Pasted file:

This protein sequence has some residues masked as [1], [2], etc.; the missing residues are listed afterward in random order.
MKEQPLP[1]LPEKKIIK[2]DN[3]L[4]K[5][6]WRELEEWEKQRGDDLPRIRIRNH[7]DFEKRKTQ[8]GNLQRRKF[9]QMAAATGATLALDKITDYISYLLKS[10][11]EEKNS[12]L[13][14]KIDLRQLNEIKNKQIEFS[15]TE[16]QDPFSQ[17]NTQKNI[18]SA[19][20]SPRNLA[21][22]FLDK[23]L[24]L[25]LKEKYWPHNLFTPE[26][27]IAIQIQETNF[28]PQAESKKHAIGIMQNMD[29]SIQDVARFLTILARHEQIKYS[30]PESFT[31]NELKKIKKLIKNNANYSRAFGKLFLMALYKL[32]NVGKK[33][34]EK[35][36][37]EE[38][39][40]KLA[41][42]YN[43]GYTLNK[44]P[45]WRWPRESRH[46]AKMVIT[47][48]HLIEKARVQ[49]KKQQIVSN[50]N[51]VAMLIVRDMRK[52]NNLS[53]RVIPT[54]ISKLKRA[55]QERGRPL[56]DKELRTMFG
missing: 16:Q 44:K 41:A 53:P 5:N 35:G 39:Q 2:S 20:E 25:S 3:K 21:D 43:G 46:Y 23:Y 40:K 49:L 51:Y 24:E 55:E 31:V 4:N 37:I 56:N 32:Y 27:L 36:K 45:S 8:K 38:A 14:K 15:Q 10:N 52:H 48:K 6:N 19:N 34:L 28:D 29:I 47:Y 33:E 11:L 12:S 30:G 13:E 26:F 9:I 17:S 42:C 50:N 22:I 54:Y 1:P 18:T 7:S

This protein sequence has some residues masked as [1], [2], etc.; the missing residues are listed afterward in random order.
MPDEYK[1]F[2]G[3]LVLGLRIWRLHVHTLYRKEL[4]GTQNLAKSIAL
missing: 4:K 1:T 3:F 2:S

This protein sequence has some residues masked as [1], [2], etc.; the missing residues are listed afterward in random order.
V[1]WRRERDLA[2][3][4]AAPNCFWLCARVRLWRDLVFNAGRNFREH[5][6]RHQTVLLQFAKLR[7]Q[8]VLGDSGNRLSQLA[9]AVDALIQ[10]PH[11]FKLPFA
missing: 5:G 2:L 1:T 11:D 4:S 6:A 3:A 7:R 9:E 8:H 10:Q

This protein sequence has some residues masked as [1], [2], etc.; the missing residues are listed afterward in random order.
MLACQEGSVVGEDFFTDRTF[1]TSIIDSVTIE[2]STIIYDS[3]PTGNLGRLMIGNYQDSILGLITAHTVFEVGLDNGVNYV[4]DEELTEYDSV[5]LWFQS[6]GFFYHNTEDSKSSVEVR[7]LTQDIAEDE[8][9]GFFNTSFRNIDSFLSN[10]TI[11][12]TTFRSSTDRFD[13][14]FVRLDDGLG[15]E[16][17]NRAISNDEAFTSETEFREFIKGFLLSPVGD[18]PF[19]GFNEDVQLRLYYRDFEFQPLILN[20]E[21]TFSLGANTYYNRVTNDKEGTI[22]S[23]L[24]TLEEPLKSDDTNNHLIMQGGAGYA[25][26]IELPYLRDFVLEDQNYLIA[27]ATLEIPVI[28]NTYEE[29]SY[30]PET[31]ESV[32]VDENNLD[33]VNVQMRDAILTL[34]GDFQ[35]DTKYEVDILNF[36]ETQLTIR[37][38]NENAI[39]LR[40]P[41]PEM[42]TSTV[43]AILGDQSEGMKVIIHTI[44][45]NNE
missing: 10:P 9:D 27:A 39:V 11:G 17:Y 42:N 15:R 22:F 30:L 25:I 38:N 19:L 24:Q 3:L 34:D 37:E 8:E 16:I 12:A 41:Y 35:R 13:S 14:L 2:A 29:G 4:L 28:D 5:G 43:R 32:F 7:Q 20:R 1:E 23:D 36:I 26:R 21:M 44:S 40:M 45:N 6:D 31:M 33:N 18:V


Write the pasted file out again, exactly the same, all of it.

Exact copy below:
This protein sequence has some residues masked as [1], [2], etc.; the missing residues are listed afterward in random order.
MKEQPLP[1]LPEKKIIK[2]DN[3]L[4]K[5][6]WRELEEWEKQRGDDLPRIRIRNH[7]DFEKRKTQ[8]GNLQRRKF[9]QMAAATGATLALDKITDYISYLLKS[10][11]EEKNS[12]L[13][14]KIDLRQLNEIKNKQIEFS[15]TE[16]QDPFSQ[17]NTQKNI[18]SA[19][20]SPRNLA[21][22]FLDK[23]L[24]L[25]LKEKYWPHNLFTPE[26][27]IAIQIQETNF[28]PQAESKKHAIGIMQNMD[29]SIQDVARFLTILARHEQIKYS[30]PESFT[31]NELKKIKKLIKNNANYSRAFGKLFLMALYKL[32]NVGKK[33][34]EK[35][36][37]EE[38][39][40]KLA[41][42]YN[43]GYTLNK[44]P[45]WRWPRESRH[46]AKMVIT[47][48]HLIEKARVQ[49]KKQQIVSN[50]N[51]VAMLIVRDMRK[52]NNLS[53]RVIPT[54]ISKLKRA[55]QERGRPL[56]DKELRTMFG
missing: 16:Q 44:K 41:A 53:P 5:N 35:G 39:Q 2:S 20:E 25:S 3:K 21:D 43:G 46:Y 23:Y 40:K 49:L 51:Y 24:E 55:E 31:V 4:N 37:I 56:N 32:Y 27:L 36:K 45:S 8:K 38:A 14:K 15:Q 10:N 52:H 48:K 6:N 19:N 34:L 28:D 29:I 47:Y 33:E 11:L 12:S 30:G 13:E 26:F 9:I 17:S 42:C 50:N 22:I 54:Y 1:P 18:T 7:S

This protein sequence has some residues masked as [1], [2], etc.; the missing residues are listed afterward in random order.
MPDEYK[1]F[2]G[3]LVLGLRIWRLHVHTLYRKEL[4]GTQNLAKSIAL
missing: 4:K 1:T 3:F 2:S

This protein sequence has some residues masked as [1], [2], etc.; the missing residues are listed afterward in random order.
V[1]WRRERDLA[2][3][4]AAPNCFWLCARVRLWRDLVFNAGRNFREH[5][6]RHQTVLLQFAKLR[7]Q[8]VLGDSGNRLSQLA[9]AVDALIQ[10]PH[11]FKLPFA
missing: 5:G 2:L 1:T 11:D 4:S 6:A 3:A 7:R 9:E 8:H 10:Q

This protein sequence has some residues masked as [1], [2], etc.; the missing residues are listed afterward in random order.
MLACQEGSVVGEDFFTDRTF[1]TSIIDSVTIE[2]STIIYDS[3]PTGNLGRLMIGNYQDSILGLITAHTVFEVGLDNGVNYV[4]DEELTEYDSV[5]LWFQS[6]GFFYHNTEDSKSSVEVR[7]LTQDIAEDE[8][9]GFFNTSFRNIDSFLSN[10]TI[11][12]TTFRSSTDRFD[13][14]FVRLDDGLG[15]E[16][17]NRAISNDEAFTSETEFREFIKGFLLSPVGD[18]PF[19]GFNEDVQLRLYYRDFEFQPLILN[20]E[21]TFSLGANTYYNRVTNDKEGTI[22]S[23]L[24]TLEEPLKSDDTNNHLIMQGGAGYA[25][26]IELPYLRDFVLEDQNYLIA[27]ATLEIPVI[28]NTYEE[29]SY[30]PET[31]ESV[32]VDENNLD[33]VNVQMRDAILTL[34]GDFQ[35]DTKYEVDILNF[36]ETQLTIR[37][38]NENAI[39]LR[40]P[41]PEM[42]TSTV[43]AILGDQSEGMKVIIHTI[44][45]NNE
missing: 10:P 9:D 27:A 39:V 11:G 17:Y 42:N 15:R 22:F 30:L 25:I 38:N 19:L 24:Q 3:L 34:D 37:E 8:E 16:I 12:A 41:Y 35:R 13:S 14:L 2:A 29:G 4:L 28:D 5:G 43:R 32:F 7:Q 20:R 1:E 23:D 36:I 26:R 21:M 44:S 40:M 45:N 6:D 31:M 33:N 18:V